Two of the nine Senators who voted against clearly prohibiting torture are from Oklahoma. We are the only state in which both Senators were willing to turn a blind eye to torture. Both of them are champions of the religious right. Nothing demonstrates the dark side of religion in politics with more clarity.
Where there is darkness, however, light shines most brightly.
Indeed, some of the brightest lights within the church can be found in Oklahoma. One of them calls himself an Anabaptist Monk. He ministers to young people in Shawnee, writes and podcasts his own music, and gives his children dramatic recitals from C.S. Lewis as bedtime stories.
Another one is a free lance journalist in Oklahoma City on a beat that he calls The Parish. He's an ex-convict who has studied a little philosophy and a lot of theology. His quick wit, unflinching spirituality, and fides quaerens intellectum has helped draw together a broad circle of deep thinking Christians. These twenty and thirty somethings gather regularly at a local pub to discuss theology over their favorite brew. Among them, whenever she is in town, is a very bright theology student from Tuttle who blogs under the name panta-ta-ethne.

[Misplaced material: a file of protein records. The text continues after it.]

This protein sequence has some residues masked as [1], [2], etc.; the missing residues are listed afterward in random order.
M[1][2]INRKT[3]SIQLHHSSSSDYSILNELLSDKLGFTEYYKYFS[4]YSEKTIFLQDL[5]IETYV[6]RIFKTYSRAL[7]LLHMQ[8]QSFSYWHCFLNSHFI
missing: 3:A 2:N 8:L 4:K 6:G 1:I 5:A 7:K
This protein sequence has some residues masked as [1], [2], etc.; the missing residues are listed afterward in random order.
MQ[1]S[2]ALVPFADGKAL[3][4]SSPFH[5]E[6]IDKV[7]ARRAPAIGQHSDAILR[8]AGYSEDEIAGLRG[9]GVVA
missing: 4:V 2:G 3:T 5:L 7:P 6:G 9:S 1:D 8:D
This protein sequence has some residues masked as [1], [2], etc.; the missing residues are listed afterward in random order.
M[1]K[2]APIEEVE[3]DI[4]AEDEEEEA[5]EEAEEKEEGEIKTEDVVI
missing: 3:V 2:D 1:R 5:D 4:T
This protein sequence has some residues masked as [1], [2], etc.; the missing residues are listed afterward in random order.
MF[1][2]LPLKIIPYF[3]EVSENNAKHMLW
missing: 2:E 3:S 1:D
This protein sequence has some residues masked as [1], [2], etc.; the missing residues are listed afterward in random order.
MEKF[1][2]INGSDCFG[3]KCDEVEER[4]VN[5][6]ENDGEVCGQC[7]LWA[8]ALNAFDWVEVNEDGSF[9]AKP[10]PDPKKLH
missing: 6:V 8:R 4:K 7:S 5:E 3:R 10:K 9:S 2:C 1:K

Yet another bright light is a theologian in Enid who writes a blog called "Outside the Camp" and contributes to another one called the "Emmaus Theory." This theologian practices a kind of "subversive spirituality." He looks for different perspectives and constantly points to deeper levels of understanding.
One more bright light is an environmental historian in Norman who blog's under the name of Streak. While I've been writing about the bright lights of Oklahoma, he has been calling our Senators and asking them how, in good conscience, they could vote against prohibiting torture. That is characteristic of this OU professor. He's not one to remain silent in the face of injustice.
That's just a sample of the lights that are shining in Oklahoma. I think of these people whenever I look with hope for the future of this state. None of them, however, are involved in Oklahoma politics. That black hole keeps getting darker each time a vote is cast.